Thursday, 15 October 2015

The desacralisation of Europe

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This picture of Liverpool Cathedral really did shock me deeply.

The net has pictures of twelve of England's cathedrals holding huge dinner parties in the nave of the cathedral - right up to the rood screen or even altar. Some advertise that you can hire a chapel for a dinner. 


I know that then nave of Old St Paul's was a melee of people, a sort of agora, a public gathering place. The crowd included prostitutes, publicans and sinners. Perhaps I am wrong but this, renting the church out for parties, seems different. The Church of England, my favourite ex-Anglican and favourite living Englishman Edward Norman has said, will tip into the sea. It seems to me to be doing so.

But it is not just the Church of England. I went into a very fine Gothic monastery church in Maastricht , once Catholic then Protestant, with an amazing roof, triforium and clerestory, turned into a 5 star hotel.

I was invited this summer to a wedding at the 800-year-old Oude Kerk ("old church"), Amsterdam's oldest building and oldest parish church, the only church in Amsterdam that was famous enough for me to have heard of it. When I arrived I found it hasn't been used a s a church for years and the service was wholly secular. More tellingly, I asked half a dozen local people for directions and none had heard of it or had any idea where it was. It is in the very centre of the city and one of the city's principal sights.

This is the desacralisation of Europe. Though Muslims and Hindus are resacralising it
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9 comments:

  1. This is not going to end well for Europe.

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  2. If people do not sicerely believe if not "God is with us" at least "we are wth God" - then how can they stand against the horrors that often attack civilisation in this fallen world?

    Paul Marks

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  3. The CoE collapsed a decade or more ago, with a whimper, but nobody noticed,
    A fortnight or so ago, I listened to our new Bishop of Gloucester - Rachel Treweek - speaking on "Woman's Hour". She spoke of how her Bishop's cross had been made of molten bullet-casings from the Mozambique civil war ('77-'92).
    I wondered to myself then whether this was to remind her of the total failure of communism throughout Mozambique, Rhodesia and South Africa thereafter?
    But I concluded that I was most probably mistaken.
    John

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  4. Gluttony in its modern guise as a virtue. How very unsurprising that the Church of England should embrace it.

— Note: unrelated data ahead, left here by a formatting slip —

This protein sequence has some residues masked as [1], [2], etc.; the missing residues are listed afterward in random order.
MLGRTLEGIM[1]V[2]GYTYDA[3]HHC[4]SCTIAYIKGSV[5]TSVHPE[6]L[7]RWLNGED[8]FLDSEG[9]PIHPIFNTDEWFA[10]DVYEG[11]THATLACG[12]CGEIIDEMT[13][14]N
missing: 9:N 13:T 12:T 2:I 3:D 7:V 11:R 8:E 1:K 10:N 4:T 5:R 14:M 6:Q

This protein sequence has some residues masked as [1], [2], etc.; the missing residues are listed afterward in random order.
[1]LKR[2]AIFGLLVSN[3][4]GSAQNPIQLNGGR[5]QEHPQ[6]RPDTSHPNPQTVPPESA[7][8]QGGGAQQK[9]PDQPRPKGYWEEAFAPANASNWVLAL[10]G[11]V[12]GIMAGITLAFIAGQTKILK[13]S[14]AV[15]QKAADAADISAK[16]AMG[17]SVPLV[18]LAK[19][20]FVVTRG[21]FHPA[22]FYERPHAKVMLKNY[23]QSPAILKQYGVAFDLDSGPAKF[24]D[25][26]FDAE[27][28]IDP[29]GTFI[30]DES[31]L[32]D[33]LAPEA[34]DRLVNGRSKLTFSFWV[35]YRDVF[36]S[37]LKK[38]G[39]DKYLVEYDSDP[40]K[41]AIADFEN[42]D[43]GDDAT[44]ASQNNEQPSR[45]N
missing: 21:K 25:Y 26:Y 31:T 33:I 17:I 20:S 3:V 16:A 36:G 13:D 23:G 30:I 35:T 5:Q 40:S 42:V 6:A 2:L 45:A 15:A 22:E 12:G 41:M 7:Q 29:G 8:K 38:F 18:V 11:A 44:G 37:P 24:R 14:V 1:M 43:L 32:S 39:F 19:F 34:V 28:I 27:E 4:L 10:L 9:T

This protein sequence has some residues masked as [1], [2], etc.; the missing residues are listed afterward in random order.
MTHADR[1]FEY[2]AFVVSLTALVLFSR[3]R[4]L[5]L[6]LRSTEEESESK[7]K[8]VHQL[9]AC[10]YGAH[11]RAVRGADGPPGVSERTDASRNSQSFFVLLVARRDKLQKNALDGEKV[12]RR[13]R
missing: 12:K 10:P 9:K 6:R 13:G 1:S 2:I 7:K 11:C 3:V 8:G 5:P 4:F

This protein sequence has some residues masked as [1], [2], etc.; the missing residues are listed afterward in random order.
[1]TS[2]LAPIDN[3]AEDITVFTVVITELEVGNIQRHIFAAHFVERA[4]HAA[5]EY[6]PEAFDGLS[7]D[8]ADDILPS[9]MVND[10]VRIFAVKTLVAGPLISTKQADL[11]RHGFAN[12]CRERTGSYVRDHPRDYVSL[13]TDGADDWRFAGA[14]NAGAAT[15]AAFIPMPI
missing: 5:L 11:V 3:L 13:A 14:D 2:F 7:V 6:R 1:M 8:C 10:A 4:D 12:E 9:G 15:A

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    1. Provided "nouvelle cuisine" is on offer, it would hardly be gluttony!

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  5. I am not an Episcopalian but a Catholic, and I realize that we have enough problems in our own catechesis programs. BUT omgoodness - how the Hell do conservative or even middle-of-the-road parents send their children to Episcopalian Sunday Schools in this day and age?

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  6. To host secular bacchanalia in churches is to blatantly beckon bloodthirsty barbarians who, seeing that Western traditions are being thus diminished, will be more than happy to finish the job. The nihilists are coming, and I cannot say that they were not invited. (Excellent post, Paul Wood!)

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  7. We in the US are a bit more conservative when it comes to religion, but we too are experiencing a decline in the traditional Christian sects. The non-religious are growing as our religious are declining. With that goes also what drives identity, and our/your ruling elites feel that bringing in foreign ethical systems are a boon to our societies-as they have departed their respective sects long ago. In the US, we tend to deal primarily with the immigrant people from south of our border, they tend to be Spanish speakers, but believe in the same God and are generally Western in their outlook. You in Europe tend to get people who are not so inclined to assimilate into your culture, and instead wish to change it to match their enlightened worldview, and if you challenge it you are a bigot. I am worried for you, especially in regards to the recent influx/surge to Europe from Syria and other places. Faith I feel really does matter. Tom

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